With the baby-boomers steadily aging, elder care services are in higher demand than ever before. Many seniors prefer to stay in the comfort of their own home and benefit from hiring a caregiver. Caregivers typically assist seniors with activities of daily living such as cooking, cleaning, errand running, and self-hygiene. The main requirements for success in this business are compassion, patience and communication skills.
Review the laws in your state regarding elder care service providers, as well as elder abuse identification and reporting procedures. Some states may require individuals who provide direct care to elderly persons in their homes to receive certain training (i.e., CPR, first aid, behavior management), be licensed as nurse aides or be listed on a public registry of qualified care providers.
Obtain any necessary training or certification. This usually requires only minimal education and can be completed during the process of opening your business. For example, nurse aide training usually lasts only 4 to 6 weeks, and CPR certification is often obtained through a single 12-hour course.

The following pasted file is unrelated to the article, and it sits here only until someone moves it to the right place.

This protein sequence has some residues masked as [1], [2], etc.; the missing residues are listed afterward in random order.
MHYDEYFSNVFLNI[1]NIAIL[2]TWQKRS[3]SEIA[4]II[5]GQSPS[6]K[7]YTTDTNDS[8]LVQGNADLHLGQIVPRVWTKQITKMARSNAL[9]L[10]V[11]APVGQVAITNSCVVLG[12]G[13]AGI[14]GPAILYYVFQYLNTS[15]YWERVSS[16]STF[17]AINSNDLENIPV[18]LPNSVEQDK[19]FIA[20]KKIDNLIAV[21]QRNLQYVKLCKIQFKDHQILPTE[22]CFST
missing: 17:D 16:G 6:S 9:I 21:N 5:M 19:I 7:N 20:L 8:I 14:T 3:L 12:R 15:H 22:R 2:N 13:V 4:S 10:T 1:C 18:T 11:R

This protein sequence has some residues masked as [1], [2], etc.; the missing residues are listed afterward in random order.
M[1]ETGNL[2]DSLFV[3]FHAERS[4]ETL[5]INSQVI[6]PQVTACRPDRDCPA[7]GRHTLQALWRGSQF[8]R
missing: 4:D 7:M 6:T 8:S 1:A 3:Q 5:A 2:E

Decide which services you will/won’t be able to provide. This is also a good time to think about a pricing structure and how you would like to be paid and how often.
Consider purchasing liability insurance for your business and for your vehicle if it will be used to transport elderly clients on errands, to the doctor, etc. You may also wish to become bonded for extra security and protection.
Now its time to find some clients! Sign up on ElderCare.comand find local matches for individuals who are looking for someone with your skill set. Once you have started working, make sure to get some great references. This is a highly relationship based business and if you can have current/past clients vouch for your service, it’s much easier to expand your business.
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